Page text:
25 of 100 Signatures
    Created by Margaret Rogers
  • Unchain Our Garden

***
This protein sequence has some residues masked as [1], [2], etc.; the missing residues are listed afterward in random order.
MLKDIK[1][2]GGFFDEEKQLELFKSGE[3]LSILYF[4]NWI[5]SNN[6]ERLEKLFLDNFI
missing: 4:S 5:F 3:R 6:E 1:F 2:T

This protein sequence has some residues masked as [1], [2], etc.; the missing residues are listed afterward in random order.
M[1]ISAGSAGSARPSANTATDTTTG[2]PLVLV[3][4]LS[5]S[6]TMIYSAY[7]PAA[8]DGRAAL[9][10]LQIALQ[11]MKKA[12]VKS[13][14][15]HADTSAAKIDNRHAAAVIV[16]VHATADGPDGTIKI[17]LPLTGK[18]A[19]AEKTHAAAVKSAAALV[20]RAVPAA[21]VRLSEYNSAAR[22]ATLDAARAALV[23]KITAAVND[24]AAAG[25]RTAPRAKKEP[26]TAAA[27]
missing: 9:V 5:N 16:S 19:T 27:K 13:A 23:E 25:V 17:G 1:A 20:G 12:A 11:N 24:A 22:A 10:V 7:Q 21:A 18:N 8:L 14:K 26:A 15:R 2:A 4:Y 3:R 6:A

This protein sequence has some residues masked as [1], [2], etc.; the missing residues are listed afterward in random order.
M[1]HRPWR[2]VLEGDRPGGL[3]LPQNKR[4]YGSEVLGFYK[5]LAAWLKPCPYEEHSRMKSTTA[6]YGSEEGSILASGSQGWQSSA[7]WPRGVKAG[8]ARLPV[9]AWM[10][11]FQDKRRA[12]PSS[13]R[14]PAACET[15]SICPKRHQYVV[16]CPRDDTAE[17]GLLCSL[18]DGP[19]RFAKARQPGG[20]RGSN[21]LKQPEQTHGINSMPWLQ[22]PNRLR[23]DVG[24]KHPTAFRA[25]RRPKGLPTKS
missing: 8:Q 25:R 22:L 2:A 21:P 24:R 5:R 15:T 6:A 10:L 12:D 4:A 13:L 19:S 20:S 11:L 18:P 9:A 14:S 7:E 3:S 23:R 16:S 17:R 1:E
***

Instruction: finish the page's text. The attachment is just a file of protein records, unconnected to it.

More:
In December 2017, with the lead up to Christmas, Tony Lowth and the Gardeners arrived one day to find that the Garden gate had been arbitrarily chained up to prevent us access to a space that we diligently maintain. This act was done with zero forewarning, communication, and ultimately any level of human respect or considerations toward the Caretakers of the Garden. This lack of communication, empathy, and essentially acts of adult bullying, hit Tony particularly hard over Christmas - where he became ill with Shingles from the stress of the situation. The slogan of our Community Garden is "Grow Me" to highlight the concept of "no-dig organic gardening" and "growing" positive social economy - by specifically focusing on soil and compost production, by using local waste around Dublin to "grow" new soil. We source our "soil food" through local businesses which helps them to reduce unnecessary bulk waste; minimizing city rubbish collection output. For instance, we collect coffee grinds from local businesses, leaves and grass cuttings from parks and streets, wood chip and other material from local stables, etc. The Garden essentially acts as a hub for this "waste" by transforming it into incredibly fertile soil - which needs to be maintained daily through physical labour to optimize its effectiveness. Tony Lowth, the founder of the Garden space, has been a pillar to the community by transforming a once neglected space FULL with cans and rubbish, into an amazing plot of green. This space is now home to an array of organic vegetables, herbs, flowers, trees, wildlife, and to the people that pass through. Speaking as a Volunteer Gardener, this space has offered me an opportunity to learn planting and composting wisdom directly from Tony which has been invaluable to me. I have further benefited from being in nature which has been extremely beneficial to my well-being and mental health. And the Garden has allowed me to feel a connection to a community which has inspired me on so many other levels. Going to the garden twice a week was the best part of my week. The purpose and benefit of a Community style Garden, is that it weaves all walks of life together to express, inspire, grow, learn, and connect in an open space. These are all concepts that a school - or any form of creative institution, should be promoting at grassroots level, not ostracizing with a lock.